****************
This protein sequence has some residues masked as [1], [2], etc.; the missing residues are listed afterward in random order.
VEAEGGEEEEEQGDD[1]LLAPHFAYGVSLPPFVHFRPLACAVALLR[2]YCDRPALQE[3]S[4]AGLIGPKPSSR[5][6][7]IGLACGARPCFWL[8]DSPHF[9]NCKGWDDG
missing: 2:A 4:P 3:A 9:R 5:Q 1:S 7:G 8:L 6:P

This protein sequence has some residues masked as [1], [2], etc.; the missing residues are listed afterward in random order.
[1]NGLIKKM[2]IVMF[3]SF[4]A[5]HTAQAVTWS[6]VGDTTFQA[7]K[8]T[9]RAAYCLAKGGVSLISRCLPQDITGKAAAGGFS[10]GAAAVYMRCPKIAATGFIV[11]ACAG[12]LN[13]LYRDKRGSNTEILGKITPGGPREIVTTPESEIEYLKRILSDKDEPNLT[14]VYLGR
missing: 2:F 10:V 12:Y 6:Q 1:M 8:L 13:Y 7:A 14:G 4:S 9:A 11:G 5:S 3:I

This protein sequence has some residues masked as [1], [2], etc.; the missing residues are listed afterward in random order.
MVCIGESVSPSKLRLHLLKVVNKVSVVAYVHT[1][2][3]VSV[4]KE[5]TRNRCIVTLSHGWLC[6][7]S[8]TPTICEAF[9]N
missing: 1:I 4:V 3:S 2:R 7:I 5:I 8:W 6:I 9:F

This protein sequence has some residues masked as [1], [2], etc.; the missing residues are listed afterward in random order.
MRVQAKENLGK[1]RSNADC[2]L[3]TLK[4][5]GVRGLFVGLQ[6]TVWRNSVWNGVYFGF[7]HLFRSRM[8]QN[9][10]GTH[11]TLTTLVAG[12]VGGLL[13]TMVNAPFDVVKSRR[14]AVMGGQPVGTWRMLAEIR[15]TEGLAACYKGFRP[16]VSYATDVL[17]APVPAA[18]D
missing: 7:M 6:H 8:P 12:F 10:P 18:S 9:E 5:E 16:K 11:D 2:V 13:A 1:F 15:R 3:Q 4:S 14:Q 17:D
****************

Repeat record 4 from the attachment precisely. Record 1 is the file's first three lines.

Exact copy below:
This protein sequence has some residues masked as [1], [2], etc.; the missing residues are listed afterward in random order.
MRVQAKENLGK[1]RSNADC[2]L[3]TLK[4][5]GVRGLFVGLQ[6]TVWRNSVWNGVYFGF[7]HLFRSRM[8]QN[9][10]GTH[11]TLTTLVAG[12]VGGLL[13]TMVNAPFDVVKSRR[14]AVMGGQPVGTWRMLAEIR[15]TEGLAACYKGFRP[16]VSYATDVL[17]APVPAA[18]D
missing: 7:M 6:H 8:P 12:F 10:P 18:S 9:E 5:E 16:K 11:D 2:V 13:A 1:F 15:R 3:Q 4:S 14:Q 17:D